the PG/VG ratio and the addition of avours, nicotine, and
water, which could change the heat capacity, boiling point, vis-
cosity, airow, and other relevant characteristics. For instance,
Korzun et al. (2018) noticed that the solvent consumption of
an e-cigarette increases signicantly with increased airow,
which could be a reason for the faster cooling effect. It may also
be assumed that the delivery of the e-liquid to the heating zone
occurs faster with a high PG content. In general, the charac-
teristics of coils and their dependence on devices’ parameters
have been examined in a number of studies (Saleh et al., 2020;
Y. Li et al., 2021; Zhao et al., 2016) but further research is still
needed, especially regarding the inuence of the composition
of the liquid on the coil temperature.
It is also noteworthy that the PG/VG ratio was found to have
an impact on the puff topography via taking larger and longer
puffs using a VG-based e-liquid in order to bring more nicotine
(Y. Li et al., 2021) However, the puff volume and puff duration
were not controlled, thus bringing the results obtained into
question. Therefore, that research study should be repeated in
order to gain accurate results.
A number of the properties that were discussed above may
have a huge impact on the taste experienced by the user.
Undoubtedly, the PG/VG ratio determines the particle size and
therefore its absorption. To be exact, the particles generated
by a VG-based e-liquid are mainly large, sweet, and with the
property of adhesion. On the other hand, e-liquids with a high
PG ratio emit particles with a clearly “true” taste because of the
small particle size, which penetrates into the alveoli.
Effect of Propylene Glycol and Vegetable Glycerine Ratio in E-Liquid on Aerosol Formation: Overview of ... 122ADDICTOLOGY
Overall, the composition of the e-liquid is the essential param-
eter in vape emission characteristics. This study highlighted
the features that have been determined by the VG and PG ratios
and their impact on the properties of the aerosol that is formed.
The attractiveness of vape devices (“cloud effect” and “throat-
hit”) is inuenced by the PG/VG ratio. The “throat-hit” is linked
to the possibility of PG evaporating rapidly compared to VG,
while the chemical structure and capacity to generate particles
with a greater refractive index and light-scattering coefcient
of VG leads to clear visual effects that are preferred by users.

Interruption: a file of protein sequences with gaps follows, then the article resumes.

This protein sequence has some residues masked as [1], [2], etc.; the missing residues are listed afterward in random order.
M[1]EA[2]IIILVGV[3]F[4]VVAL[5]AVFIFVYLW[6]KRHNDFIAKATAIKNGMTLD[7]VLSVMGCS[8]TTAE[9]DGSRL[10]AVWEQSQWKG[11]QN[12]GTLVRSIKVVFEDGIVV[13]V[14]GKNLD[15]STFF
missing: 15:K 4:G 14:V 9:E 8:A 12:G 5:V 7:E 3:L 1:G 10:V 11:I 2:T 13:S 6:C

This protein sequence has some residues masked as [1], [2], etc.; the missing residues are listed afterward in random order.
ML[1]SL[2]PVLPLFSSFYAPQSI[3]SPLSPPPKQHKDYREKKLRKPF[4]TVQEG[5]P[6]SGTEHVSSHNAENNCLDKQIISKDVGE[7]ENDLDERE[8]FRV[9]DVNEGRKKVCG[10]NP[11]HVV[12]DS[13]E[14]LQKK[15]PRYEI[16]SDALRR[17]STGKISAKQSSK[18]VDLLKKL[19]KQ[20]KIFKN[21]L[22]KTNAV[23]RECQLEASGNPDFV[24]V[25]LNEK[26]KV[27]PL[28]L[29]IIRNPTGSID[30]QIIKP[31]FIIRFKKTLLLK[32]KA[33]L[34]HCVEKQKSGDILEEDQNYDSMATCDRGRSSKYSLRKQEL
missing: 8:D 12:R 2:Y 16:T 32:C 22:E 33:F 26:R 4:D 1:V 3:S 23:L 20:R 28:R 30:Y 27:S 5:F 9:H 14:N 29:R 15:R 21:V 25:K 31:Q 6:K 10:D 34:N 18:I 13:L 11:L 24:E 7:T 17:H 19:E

The properties of PG and VG described in this study help to
establish a link between the thermodynamic properties of the
e-liquid and transport phenomena during vaping that regu-
late the quantity of thermal degradation products in general.
On the basis of this fact, the most important eld of the impact
of the PG/VG ratio is the emission of carbonyls, as their action
is directly related to the user’s health. Formaldehyde, acetal-
dehyde, acrolein, and other compounds have adverse health
effects such as causing damage to the lining of the lungs and
irritation of the mucous membrane and can also cause cancer,
etc. The regulation of the PG/VG ratio may reduce the emission
of these compounds and thereby minimise the risk to users’
health. The selection of the safest PG/VG ratio could be investi-
gated with deep knowledge of the chemical and physical prop-
erties of PG, VG, and heat transfer parameters.
Further study of the dependencies of the base components
of e-liquids and other device characteristics is important in
research into electronic nicotine delivery systems. The attrac-
tiveness and health safety of ENDS are essential aspects of
the vaping industry and both of them are regulated by the PG/
VG ratio. In addition, other features play a signicant role in
aerosol formation and its composition, for instance, heating
element characteristics. The optimisation of heating element
characteristics and the composition of the e-liquid is a way of
improving vaping devices.
Broadly speaking, the properties described above are deter-
mined not only by the PG/VG ratio, but also by the addition
of avours and nicotine. Consequently, studying aspects of
their impact is also important in studying the emissions from
vape devices.
Declaration of interest: No conflict of interest.
Baassiri, M., Talih, S., Salman, R., Karaoghlanian, N., Saleh, R., El Hage,
R., Saliba, N., & Shihadeh, A. (2017). Clouds and “throat hit”: Effects of
liquid composition on nicotine emissions and physical characteristics of
electronic cigarette aerosols. Aerosol Science and Technology, 51 (11),
Belka, M., Lizal, F., Jedelsky, J., Jicha, M., & Pospisil, J. (2017).
Measurement of an electronic cigarette aerosol size distribution during
apuff. EPJ Web of Conferences, 143.
Brett, E., Krissinger, R., & King, A. (2021). The rise and fall of e-cigarette
cloud chasing appealing to youth. Preventive Medicine Reports, 24,
Article 101644.
Camenga, D. R., Delmerico, J., Kong, G., Cavallo, D., Hyland, A.,